This is the woefully sad state of affairs of Filipino marriages. Not so with Ruth and Boaz. The events here in Chapter 3 led to their marriage, and there are temporal and eternal results arising from this “midnight proposal” and subsequent marriage. Today, our theme is, “The Midnight Proposal at the Threshing Floor,” under three headings: first, Proposal Planned: Can’t Wait; second, Proposal Carried Out: Did They?; and third, Proposal Outcome: Can’t Wait.
Proposal Planned: Can’t Wait
The last verse of Chapter 1, where Naomi and Ruth arrived in Bethlehem just in time for the barley harvest, is a lead to what follows in Chapter 2. Ruth and Boaz meet in his barley field where Ruth was gleaning. So also the last verse of Chapter 2 is a segue to Chapter 3, “And [Ruth] lived with her mother-in-law.” The verse focuses on Ruth’s lack of a home with a husband. It also implies that Naomi’s main quest is about how she will have a child to perpetuate her husband’s line through Ruth.
So in the first four verses of Chapter 3, we find Naomi with a solution to these two problems. She says to Ruth, “My daughter, should I not seek rest for you, that it may be well with you?” These are the same words she said to Ruth and Orpah to persuade them to go back to their homes in Moab, “The LORD grant that you may find rest, each of you in the house of her husband!” (Ruth 1:9). Verse 23 of Chapter 2 says that Ruth gleaned in Boaz’s field for about three months. This whole time, Naomi was hoping that Boaz and Ruth would get together, or at least Boaz would propose to be their kinsman-redeemer.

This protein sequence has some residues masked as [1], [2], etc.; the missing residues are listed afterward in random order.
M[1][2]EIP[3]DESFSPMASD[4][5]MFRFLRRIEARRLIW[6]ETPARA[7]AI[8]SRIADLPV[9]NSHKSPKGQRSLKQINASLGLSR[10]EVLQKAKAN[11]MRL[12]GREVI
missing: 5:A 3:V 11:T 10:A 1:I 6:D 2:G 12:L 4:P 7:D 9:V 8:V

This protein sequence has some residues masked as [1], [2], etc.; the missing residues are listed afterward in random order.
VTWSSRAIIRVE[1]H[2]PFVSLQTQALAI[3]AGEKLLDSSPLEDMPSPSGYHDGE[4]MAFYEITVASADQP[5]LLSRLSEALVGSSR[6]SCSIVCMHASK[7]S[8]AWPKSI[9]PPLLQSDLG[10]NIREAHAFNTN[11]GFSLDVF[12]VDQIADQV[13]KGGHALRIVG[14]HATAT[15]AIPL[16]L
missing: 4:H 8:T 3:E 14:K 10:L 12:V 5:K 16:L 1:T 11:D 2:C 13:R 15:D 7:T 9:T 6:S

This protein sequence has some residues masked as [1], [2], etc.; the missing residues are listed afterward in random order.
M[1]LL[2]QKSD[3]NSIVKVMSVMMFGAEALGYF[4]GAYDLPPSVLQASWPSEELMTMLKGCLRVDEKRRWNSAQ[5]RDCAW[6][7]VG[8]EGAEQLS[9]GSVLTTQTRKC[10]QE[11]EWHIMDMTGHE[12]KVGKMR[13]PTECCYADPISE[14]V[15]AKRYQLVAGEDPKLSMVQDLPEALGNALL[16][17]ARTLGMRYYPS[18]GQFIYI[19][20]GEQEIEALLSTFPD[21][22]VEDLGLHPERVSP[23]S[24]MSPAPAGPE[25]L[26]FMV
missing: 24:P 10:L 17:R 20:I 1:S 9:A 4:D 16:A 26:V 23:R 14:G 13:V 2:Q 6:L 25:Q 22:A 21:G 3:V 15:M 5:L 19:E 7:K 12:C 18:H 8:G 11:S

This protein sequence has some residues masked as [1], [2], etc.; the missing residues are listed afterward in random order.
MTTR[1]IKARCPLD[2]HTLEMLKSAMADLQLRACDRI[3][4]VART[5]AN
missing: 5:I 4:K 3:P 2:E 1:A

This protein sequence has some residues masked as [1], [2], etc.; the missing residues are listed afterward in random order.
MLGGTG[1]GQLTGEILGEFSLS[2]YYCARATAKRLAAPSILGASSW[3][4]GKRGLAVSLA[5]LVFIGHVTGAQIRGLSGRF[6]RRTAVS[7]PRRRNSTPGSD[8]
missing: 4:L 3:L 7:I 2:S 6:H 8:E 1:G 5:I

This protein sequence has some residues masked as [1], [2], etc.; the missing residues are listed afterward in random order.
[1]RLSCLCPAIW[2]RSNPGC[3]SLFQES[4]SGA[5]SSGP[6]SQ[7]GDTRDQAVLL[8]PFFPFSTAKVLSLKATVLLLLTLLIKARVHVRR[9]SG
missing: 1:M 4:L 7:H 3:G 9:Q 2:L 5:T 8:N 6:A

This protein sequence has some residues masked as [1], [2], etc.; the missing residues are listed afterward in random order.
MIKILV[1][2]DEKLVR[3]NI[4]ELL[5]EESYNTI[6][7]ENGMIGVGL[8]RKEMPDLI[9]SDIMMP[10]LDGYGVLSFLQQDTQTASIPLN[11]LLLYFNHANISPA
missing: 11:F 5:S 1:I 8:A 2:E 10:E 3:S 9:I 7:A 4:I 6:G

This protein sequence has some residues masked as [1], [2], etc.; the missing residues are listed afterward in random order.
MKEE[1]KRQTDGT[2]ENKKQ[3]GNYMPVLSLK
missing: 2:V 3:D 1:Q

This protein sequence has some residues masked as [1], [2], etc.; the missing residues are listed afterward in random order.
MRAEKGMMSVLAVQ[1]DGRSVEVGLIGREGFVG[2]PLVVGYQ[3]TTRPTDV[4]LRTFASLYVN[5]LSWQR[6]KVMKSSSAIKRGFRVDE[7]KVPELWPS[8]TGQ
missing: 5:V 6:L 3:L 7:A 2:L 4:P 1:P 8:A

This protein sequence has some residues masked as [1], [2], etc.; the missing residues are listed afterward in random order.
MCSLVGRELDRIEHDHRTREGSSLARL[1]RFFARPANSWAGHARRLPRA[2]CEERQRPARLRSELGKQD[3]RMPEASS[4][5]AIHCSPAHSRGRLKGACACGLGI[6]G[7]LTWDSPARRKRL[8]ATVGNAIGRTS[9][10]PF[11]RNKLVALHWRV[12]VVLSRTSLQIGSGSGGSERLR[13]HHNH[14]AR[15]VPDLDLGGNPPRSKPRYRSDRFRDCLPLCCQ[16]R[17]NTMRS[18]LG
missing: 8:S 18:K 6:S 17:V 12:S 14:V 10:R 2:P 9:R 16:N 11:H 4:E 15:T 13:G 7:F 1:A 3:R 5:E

So Naomi waited and waited for Boaz to move, until she could not wait any longer. She hatched a plan, and told Ruth, “Bathe yourself, put on some perfume, and wear your most beautiful dress. Then go to the threshing floor where Boaz will be winnowing barley, and observe where Boaz lies down for the night. When he has finished eating and drinking with his workers, and is sleeping, lie down at his feet. Then he will tell you what to do next.” Why would Naomi tell Ruth to be her most alluring self and then go lie down at Boaz’s feet late at night? It is hard not to conclude what she has in mind. She wanted to force Boaz’s hand to assume his kinsman-redeemer’s responsibility. “Is not Boaz our relative?” she tells Ruth.